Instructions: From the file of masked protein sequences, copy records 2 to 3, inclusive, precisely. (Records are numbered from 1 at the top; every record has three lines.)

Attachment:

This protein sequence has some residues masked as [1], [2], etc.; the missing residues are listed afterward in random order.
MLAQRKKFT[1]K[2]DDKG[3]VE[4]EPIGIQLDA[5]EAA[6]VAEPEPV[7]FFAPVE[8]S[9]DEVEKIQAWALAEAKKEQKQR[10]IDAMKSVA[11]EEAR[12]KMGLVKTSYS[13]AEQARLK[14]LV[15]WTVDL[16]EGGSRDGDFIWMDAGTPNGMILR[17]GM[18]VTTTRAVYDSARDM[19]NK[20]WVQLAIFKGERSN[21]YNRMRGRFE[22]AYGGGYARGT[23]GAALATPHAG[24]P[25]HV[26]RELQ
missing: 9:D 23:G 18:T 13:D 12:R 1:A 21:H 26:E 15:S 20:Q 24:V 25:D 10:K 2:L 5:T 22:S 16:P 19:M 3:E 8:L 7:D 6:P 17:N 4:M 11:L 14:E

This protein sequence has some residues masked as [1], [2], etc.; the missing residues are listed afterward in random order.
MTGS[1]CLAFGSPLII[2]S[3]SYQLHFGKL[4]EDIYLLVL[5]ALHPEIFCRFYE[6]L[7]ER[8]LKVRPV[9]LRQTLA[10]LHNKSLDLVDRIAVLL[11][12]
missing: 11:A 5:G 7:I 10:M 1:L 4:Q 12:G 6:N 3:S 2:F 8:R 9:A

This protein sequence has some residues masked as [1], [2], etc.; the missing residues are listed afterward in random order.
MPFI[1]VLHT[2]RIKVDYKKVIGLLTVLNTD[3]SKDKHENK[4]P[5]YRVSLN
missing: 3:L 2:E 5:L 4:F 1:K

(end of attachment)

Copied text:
This protein sequence has some residues masked as [1], [2], etc.; the missing residues are listed afterward in random order.
MTGS[1]CLAFGSPLII[2]S[3]SYQLHFGKL[4]EDIYLLVL[5]ALHPEIFCRFYE[6]L[7]ER[8]LKVRPV[9]LRQTLA[10]LHNKSLDLVDRIAVLL[11][12]
missing: 11:A 5:G 7:I 10:M 1:L 4:Q 12:G 6:N 3:S 2:F 8:R 9:A

This protein sequence has some residues masked as [1], [2], etc.; the missing residues are listed afterward in random order.
MPFI[1]VLHT[2]RIKVDYKKVIGLLTVLNTD[3]SKDKHENK[4]P[5]YRVSLN
missing: 3:L 2:E 5:L 4:F 1:K